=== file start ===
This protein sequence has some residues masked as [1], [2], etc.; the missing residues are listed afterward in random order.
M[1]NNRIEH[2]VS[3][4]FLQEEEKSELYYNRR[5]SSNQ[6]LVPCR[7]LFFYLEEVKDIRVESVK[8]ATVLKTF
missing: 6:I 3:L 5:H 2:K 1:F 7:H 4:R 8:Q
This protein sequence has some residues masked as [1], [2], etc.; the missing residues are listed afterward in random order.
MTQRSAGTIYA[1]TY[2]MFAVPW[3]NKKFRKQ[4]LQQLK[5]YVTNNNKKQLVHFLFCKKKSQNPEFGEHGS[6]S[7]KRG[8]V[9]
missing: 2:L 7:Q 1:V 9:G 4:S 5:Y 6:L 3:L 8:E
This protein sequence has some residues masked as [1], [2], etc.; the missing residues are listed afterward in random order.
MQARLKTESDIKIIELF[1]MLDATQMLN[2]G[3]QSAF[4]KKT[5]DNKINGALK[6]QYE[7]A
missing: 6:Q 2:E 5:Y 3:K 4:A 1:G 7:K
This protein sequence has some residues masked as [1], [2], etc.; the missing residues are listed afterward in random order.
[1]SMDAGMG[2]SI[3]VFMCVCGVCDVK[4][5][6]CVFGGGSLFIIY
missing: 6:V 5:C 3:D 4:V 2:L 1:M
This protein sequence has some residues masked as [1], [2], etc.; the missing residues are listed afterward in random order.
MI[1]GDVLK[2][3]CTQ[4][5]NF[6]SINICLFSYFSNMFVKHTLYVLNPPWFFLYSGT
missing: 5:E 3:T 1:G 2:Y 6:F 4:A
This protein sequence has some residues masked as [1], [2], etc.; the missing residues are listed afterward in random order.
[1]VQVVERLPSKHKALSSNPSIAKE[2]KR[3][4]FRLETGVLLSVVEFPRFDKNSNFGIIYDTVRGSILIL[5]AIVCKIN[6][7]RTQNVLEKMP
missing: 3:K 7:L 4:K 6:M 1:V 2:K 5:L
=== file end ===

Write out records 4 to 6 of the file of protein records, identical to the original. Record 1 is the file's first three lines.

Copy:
This protein sequence has some residues masked as [1], [2], etc.; the missing residues are listed afterward in random order.
[1]SMDAGMG[2]SI[3]VFMCVCGVCDVK[4][5][6]CVFGGGSLFIIY
missing: 6:V 5:C 3:D 4:V 2:L 1:M
This protein sequence has some residues masked as [1], [2], etc.; the missing residues are listed afterward in random order.
MI[1]GDVLK[2][3]CTQ[4][5]NF[6]SINICLFSYFSNMFVKHTLYVLNPPWFFLYSGT
missing: 5:E 3:T 1:G 2:Y 6:F 4:A
This protein sequence has some residues masked as [1], [2], etc.; the missing residues are listed afterward in random order.
[1]VQVVERLPSKHKALSSNPSIAKE[2]KR[3][4]FRLETGVLLSVVEFPRFDKNSNFGIIYDTVRGSILIL[5]AIVCKIN[6][7]RTQNVLEKMP
missing: 3:K 7:L 4:K 6:M 1:V 2:K 5:L